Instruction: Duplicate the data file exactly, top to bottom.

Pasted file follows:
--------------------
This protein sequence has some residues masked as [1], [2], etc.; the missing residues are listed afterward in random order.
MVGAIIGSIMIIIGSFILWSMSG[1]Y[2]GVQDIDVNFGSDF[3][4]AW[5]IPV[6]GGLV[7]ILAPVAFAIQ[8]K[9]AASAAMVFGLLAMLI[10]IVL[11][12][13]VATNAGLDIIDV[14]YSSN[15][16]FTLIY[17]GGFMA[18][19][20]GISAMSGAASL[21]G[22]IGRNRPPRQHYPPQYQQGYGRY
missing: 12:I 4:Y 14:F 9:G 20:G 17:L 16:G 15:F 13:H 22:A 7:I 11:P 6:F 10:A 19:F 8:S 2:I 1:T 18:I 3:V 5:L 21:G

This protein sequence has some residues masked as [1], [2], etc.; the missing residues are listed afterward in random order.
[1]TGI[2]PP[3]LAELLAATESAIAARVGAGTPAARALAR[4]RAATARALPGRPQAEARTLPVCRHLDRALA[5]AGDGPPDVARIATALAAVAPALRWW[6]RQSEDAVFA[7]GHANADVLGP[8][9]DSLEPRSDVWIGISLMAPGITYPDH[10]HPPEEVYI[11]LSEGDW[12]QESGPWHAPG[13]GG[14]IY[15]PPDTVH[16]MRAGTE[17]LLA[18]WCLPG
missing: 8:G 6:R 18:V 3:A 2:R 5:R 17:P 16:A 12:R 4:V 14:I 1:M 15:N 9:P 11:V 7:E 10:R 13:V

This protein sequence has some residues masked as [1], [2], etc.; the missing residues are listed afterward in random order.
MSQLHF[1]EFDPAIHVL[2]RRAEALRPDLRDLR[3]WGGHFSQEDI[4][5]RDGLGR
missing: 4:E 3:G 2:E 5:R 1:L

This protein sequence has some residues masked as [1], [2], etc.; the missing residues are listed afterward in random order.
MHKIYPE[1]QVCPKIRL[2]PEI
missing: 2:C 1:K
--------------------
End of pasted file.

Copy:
This protein sequence has some residues masked as [1], [2], etc.; the missing residues are listed afterward in random order.
MVGAIIGSIMIIIGSFILWSMSG[1]Y[2]GVQDIDVNFGSDF[3][4]AW[5]IPV[6]GGLV[7]ILAPVAFAIQ[8]K[9]AASAAMVFGLLAMLI[10]IVL[11][12][13]VATNAGLDIIDV[14]YSSN[15][16]FTLIY[17]GGFMA[18][19][20]GISAMSGAASL[21]G[22]IGRNRPPRQHYPPQYQQGYGRY
missing: 12:I 4:Y 14:F 9:G 20:G 17:L 16:G 15:F 13:H 22:A 7:I 11:P 6:F 10:A 19:F 8:S 2:I 1:T 18:I 3:V 5:L 21:G

This protein sequence has some residues masked as [1], [2], etc.; the missing residues are listed afterward in random order.
[1]TGI[2]PP[3]LAELLAATESAIAARVGAGTPAARALAR[4]RAATARALPGRPQAEARTLPVCRHLDRALA[5]AGDGPPDVARIATALAAVAPALRWW[6]RQSEDAVFA[7]GHANADVLGP[8][9]DSLEPRSDVWIGISLMAPGITYPDH[10]HPPEEVYI[11]LSEGDW[12]QESGPWHAPG[13]GG[14]IY[15]PPDTVH[16]MRAGTE[17]LLA[18]WCLPG
missing: 8:G 6:R 18:V 3:A 2:R 5:R 17:P 16:A 12:R 4:V 14:I 1:M 15:N 9:P 11:V 7:E 10:R 13:V

This protein sequence has some residues masked as [1], [2], etc.; the missing residues are listed afterward in random order.
MSQLHF[1]EFDPAIHVL[2]RRAEALRPDLRDLR[3]WGGHFSQEDI[4][5]RDGLGR
missing: 4:E 3:G 2:E 5:R 1:L

This protein sequence has some residues masked as [1], [2], etc.; the missing residues are listed afterward in random order.
MHKIYPE[1]QVCPKIRL[2]PEI
missing: 2:C 1:K